Tuesday, September 25, 2012

Write what you know

Write what you know.

This is the mantra of writers.  I sometimes think that the code should be "If you don't know it, don't write it." One of my biggest pet peeves is not so much when someone writes something that's just a little off but when it propagates significant misinformation on a topic.

For example, in the 18th century, women wore pouches under their skirts called "pockets".  It was a relatively new invention to attach these directly to garments as we know them now.  Back then the pockets were separated from the garments and worn on a separate band about the waist and under their skirts.

Despite this fact, over and over, at re-enactments, women will walk around with their pockets on the outside of their skirts and show off the lovely embroidery on there.  They'll talk about the hours women would spend on needle work to adorn the pockets (they did) and the pride they would put into making them (they had it) and how women would be happy to show them off (they did not).  To suggest they did is a bit like talking about how women today would show off their lacy bras to anyone and everyone because they were so proud to wear such cute underthings.

So to this end, I had a unique opportunity last month.

Over in Mind the Thorns, Regan found herself faced with choices as to how to deal with a band of vampire hunters coming to kill her.  As of Thursday morning, the day the poll closed, the vote was heavily favoring the use of a sword.  Then, over the single day, the entire thing shifted, with several votes in a row deciding that she would pick up a pistol instead.  I wrote the addendum and stared at it.

What was it like to shoot a gun?

I'd fired a musket before for re-enacting.  It's a loud beast but when there's no ball loaded it doesn't do much in the way of kick.  I've been told the kick is fairly substantial and my physics background supports that.  An 18th Century musket is, after all, a .75 caliber firearm.  By most classifications today, that rates as an anti-tank weapon.

So I hopped on Steam chat, found my friend Derek and within a few minutes arranged to meet him the next morning at the gun range.  There we talked about the guns Regan was likely to fire, I got a crash course in how the guns were set up, and what "features" each offered, and then we shredded some paper targets.

I mostly fired the 9mm that he had brought.  I have to say that the gun was remarkably easy to use and fit very comfortably into the hand.  Just like the airsoft pistol I have, there was a button under the thumb that releases the magazine for quick reloading.  It had surprisingly little kick to it and I was able to fire it fairly well  simply resting it on my off hand rather than really bracing it hard.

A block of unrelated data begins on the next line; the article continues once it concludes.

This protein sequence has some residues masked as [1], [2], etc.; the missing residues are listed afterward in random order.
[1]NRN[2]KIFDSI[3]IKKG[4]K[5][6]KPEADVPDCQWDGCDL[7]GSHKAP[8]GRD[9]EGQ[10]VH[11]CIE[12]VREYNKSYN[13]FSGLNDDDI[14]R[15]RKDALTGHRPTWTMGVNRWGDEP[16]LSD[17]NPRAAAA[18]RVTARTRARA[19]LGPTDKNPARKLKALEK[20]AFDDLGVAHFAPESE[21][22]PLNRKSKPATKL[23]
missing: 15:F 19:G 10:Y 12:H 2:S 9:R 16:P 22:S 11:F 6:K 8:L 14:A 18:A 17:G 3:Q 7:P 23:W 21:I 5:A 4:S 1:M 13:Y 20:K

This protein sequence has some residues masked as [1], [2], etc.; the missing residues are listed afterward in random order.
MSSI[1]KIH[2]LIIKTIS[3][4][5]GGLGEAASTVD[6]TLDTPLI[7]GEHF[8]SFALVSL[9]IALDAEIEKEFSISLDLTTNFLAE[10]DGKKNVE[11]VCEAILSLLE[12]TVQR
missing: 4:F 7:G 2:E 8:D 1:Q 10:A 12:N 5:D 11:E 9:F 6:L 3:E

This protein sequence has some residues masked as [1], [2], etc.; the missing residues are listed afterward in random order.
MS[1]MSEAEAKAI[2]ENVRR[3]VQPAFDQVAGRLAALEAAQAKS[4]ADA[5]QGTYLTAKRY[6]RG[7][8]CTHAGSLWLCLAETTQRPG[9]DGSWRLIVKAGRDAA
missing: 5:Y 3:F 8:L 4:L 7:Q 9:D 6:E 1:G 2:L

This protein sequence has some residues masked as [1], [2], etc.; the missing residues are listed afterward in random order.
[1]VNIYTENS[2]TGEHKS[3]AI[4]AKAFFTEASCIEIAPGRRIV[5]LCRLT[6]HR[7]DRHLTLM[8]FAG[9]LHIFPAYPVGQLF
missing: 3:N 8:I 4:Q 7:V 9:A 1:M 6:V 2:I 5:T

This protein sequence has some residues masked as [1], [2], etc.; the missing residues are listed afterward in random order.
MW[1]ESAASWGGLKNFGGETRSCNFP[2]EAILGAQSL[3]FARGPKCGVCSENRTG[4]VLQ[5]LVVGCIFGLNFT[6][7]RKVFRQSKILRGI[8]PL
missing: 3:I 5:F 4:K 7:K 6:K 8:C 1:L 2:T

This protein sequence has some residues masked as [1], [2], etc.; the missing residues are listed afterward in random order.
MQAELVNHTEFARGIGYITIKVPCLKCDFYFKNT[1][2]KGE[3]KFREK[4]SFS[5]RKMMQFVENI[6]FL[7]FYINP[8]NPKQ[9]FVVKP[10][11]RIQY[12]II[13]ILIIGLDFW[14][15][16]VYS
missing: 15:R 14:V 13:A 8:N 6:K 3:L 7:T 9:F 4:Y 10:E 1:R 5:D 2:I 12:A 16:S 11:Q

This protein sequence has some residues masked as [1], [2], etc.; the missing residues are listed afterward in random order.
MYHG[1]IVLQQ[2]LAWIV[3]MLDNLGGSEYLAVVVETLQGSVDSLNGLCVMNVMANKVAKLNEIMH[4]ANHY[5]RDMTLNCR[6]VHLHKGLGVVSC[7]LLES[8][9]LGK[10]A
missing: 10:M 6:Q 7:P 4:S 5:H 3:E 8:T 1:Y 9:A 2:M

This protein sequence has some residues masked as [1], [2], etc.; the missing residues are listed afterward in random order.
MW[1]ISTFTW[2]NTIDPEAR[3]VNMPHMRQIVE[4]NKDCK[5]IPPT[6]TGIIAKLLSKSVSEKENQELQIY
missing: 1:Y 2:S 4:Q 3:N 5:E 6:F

The second he handed me was a small holdout pistol, a .38 Ruger.  This is the pistol that he carries as part of his CCW and that was what it was designed for.  Unlike the 9mm it had no hammer to pull back and thus had less things to catch on when you pulled it from a purse or pocket.

This gun scared me.  Every shot felt like it was going to leap out of my hands.  We loaded 5 rounds in the magazine and I was glad to put it down.

In Chapter 7 Regan really gets a chance to let loose with the pistol:

Planting her foot on the ground outside again she popped out into night and braced her arm along the side of the SUV. The cool clean air struck her as a stark contrast to the acid smell inside the SUV. She took aim at a dark spot she thought was one of the hunters and snapped the trigger back. 
 She felt the shot far more than she saw or heard it. She already had a rising ringing in her ears from the crack of Jeremiah’s assault rifle, and the steady destruction of the SUV around her. But it was the wall of force that slammed against her chest that she truly took notice of. She blinked and tried to line up another shot. She pulled back and again the wall of sound washed back over her as the gun fired.

It was an incredibly fun exercise as a writer and I think one that too many of us don't value in our craft.  It's all well and good to have mental pictures, or rough ideas of what something is or feels like.  It's a completely different thing to get out there and experience it, and then write about that experience.

Lastly I want to recommend the movie:  Happy Together staring Patrick Demsey and Helen Slater.  In short Demsey's character of Chris wants to become a writer and write the next great American Novel.  Only he's never known love, he's never known heart break, and he's never known life.  His writing mentor comments on this early in the movie, and again when appropriate for a Romantic Comedy (because you know there's going to be heart break at some point).

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